Major pays tribute to ‘top young leader’

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An officer who served alongside an Army captain killed by a bomb blast in Afghanistan has paid a moving tribute to his comrade’s selflessness and skill.

Major Paul Tingey told an inquest into the death of Captain Andrew Griffiths the officer had cared deeply for his men and was “one of the best young leaders” he had ever worked with.

Maj Tingey told the hearing in Sutton Coldfield yesterday how Capt Griffiths was mortally wounded by one of three separate improvised explosive devices (IEDs) hidden in a rural compound while taking part in an operation to disrupt insurgents.

He told the inquest he felt privileged to have served with Capt Griffiths, 25, the son of serving Army Brigadier Mike Griffiths, in both Cyprus and in Afghanistan. “He cared deeply for the men he commanded – they trusted him implicitly and he trusted them. He didn’t demand respect, he earned it.”

Maj Tingey added: “He was one of the best young leaders that I have ever had the privilege of working with. If he had lived I have no doubt that he would have gone on to a very long and successful military career.”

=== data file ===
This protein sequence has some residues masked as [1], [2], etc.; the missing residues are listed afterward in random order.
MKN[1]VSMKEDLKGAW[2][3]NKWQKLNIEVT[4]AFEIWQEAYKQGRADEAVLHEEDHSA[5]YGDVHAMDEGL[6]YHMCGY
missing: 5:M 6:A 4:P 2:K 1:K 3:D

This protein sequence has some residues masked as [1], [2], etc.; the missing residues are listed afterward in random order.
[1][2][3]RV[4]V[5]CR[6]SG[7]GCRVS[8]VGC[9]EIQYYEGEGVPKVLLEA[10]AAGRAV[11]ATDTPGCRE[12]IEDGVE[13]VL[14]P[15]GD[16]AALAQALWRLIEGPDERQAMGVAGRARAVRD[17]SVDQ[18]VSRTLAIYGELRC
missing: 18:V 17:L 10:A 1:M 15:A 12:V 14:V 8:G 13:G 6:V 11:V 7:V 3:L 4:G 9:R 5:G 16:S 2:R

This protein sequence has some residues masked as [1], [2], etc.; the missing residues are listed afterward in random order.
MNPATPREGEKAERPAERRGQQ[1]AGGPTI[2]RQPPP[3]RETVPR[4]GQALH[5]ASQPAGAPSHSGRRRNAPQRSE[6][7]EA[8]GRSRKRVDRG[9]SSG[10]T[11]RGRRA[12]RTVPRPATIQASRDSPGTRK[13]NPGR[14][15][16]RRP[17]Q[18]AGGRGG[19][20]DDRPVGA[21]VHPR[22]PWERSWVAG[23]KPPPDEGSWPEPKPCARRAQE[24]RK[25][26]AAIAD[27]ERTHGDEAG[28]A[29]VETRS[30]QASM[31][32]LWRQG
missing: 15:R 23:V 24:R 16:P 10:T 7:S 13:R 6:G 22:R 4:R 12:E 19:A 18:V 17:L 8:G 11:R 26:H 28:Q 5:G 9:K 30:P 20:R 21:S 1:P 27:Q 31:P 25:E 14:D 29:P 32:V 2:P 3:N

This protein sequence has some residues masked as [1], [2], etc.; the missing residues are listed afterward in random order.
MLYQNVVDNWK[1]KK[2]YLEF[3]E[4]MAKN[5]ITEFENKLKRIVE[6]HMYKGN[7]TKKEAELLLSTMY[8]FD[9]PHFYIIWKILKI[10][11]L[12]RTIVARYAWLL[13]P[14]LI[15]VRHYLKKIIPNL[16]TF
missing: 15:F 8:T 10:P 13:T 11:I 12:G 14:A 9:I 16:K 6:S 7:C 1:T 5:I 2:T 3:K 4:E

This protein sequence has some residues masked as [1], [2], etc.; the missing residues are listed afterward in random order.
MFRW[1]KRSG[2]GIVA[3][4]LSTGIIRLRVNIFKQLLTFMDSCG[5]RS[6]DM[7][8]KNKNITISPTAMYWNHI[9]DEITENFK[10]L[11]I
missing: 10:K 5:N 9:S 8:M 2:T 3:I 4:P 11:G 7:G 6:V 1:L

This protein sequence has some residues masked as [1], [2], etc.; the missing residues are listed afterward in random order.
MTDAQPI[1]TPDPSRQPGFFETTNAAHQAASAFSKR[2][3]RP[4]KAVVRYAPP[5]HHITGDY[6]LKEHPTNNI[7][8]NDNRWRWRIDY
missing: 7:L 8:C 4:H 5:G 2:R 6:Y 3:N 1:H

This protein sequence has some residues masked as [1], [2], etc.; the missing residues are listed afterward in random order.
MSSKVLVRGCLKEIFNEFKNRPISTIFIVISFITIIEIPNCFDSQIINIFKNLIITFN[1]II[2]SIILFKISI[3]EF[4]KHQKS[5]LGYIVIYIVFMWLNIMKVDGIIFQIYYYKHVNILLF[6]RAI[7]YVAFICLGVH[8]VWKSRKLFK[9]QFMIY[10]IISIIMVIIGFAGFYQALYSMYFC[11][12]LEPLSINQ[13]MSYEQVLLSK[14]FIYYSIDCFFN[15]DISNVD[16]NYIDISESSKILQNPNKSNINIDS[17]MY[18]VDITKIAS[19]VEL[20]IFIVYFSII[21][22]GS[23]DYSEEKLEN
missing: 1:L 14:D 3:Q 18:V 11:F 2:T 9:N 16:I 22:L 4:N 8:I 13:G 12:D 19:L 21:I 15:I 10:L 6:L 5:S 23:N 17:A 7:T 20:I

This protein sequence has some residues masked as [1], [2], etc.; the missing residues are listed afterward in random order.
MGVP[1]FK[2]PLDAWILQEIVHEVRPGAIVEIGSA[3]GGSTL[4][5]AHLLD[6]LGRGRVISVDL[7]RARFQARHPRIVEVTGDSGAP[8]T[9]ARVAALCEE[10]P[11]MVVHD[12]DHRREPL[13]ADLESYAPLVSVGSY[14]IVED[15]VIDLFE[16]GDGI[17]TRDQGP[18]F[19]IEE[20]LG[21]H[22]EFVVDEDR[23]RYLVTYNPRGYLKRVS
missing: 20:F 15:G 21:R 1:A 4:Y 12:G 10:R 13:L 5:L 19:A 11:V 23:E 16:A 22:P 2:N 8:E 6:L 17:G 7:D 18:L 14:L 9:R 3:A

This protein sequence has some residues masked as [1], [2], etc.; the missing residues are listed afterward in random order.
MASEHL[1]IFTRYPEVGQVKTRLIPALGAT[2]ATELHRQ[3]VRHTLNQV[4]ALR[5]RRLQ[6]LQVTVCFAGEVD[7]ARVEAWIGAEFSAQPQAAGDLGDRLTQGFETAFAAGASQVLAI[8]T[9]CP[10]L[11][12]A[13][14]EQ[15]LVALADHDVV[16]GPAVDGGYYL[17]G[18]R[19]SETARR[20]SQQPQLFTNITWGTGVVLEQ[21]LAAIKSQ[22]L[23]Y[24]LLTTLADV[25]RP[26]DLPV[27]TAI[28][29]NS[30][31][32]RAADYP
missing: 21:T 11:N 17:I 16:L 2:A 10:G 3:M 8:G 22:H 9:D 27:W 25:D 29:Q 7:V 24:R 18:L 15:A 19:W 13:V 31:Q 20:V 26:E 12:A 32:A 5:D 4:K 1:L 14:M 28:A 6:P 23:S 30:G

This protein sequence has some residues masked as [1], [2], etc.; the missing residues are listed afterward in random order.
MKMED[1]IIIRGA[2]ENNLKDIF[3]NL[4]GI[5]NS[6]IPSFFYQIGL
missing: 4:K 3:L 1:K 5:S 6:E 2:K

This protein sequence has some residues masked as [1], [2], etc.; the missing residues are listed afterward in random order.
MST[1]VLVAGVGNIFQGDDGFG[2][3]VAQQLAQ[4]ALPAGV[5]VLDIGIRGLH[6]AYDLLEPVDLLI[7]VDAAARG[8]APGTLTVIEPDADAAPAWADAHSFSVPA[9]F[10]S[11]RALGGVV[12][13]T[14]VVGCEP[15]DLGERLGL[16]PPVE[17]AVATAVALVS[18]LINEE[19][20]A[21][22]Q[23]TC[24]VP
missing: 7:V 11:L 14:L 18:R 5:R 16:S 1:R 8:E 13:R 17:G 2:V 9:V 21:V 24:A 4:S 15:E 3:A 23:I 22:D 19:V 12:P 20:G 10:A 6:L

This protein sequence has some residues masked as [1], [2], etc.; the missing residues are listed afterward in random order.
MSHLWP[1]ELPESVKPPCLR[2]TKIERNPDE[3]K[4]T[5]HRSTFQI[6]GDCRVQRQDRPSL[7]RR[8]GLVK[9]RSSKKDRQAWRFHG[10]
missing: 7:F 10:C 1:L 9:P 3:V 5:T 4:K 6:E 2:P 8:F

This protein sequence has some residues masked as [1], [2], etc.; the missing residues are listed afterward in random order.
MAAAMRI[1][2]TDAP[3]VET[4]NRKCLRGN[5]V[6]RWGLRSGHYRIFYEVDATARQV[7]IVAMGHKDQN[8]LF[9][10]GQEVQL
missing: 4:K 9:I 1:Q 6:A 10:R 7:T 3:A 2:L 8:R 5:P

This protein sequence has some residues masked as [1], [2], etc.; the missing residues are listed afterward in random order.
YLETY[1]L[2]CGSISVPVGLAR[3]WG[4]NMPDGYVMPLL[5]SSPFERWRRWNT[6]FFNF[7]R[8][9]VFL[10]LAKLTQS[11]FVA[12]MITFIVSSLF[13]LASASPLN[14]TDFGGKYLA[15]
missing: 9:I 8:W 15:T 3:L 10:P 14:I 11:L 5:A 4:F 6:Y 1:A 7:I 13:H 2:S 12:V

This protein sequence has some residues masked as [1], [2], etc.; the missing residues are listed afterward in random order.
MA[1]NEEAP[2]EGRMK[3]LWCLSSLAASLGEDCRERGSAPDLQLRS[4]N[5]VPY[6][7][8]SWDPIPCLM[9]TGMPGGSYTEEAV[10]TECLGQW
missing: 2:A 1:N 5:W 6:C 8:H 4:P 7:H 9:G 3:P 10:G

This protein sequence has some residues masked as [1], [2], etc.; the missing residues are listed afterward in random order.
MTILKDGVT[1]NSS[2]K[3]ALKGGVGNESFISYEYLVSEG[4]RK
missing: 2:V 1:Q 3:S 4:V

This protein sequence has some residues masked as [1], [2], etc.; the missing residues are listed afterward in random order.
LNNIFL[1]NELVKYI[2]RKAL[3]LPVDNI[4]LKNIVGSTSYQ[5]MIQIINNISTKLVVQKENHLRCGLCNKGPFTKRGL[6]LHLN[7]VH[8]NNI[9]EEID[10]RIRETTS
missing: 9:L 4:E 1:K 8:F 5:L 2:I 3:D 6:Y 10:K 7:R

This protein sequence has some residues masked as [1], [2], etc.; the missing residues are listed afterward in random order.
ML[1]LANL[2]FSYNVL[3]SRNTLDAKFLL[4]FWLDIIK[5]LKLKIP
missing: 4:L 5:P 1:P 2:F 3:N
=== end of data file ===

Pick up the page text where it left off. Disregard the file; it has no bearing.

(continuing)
Capt Griffiths was airlifted back to Britain after suffering severe leg and pelvic injuries in the Nahr-e Saraj district of Helmand province while serving with the 2nd Battalion of the Duke of Lancaster’s Regiment on August 24 last year.

The officer, who was born in Richmond, North Yorkshire, was treated at the scene and underwent surgery in Afghanistan, but died of his wounds on September 5, 2010.

Colonel Gareth Collett, of the Army’s explosive ordnance disposal unit, told Coroner Aidan Cotter on Thursday the devices had a low metal content and would not have been uncovered by a hand-held detector used by the troops.

Recording a verdict that Capt Griffiths was killed by the enemy whilst on active service for his country, Mr Cotter described the decision not to use metal detectors to scour the entire compound as “sensible and justified” given the circumstances. He said medical aid given at the scene had undoubtedly prevented Capt Griffiths from dying where he fell.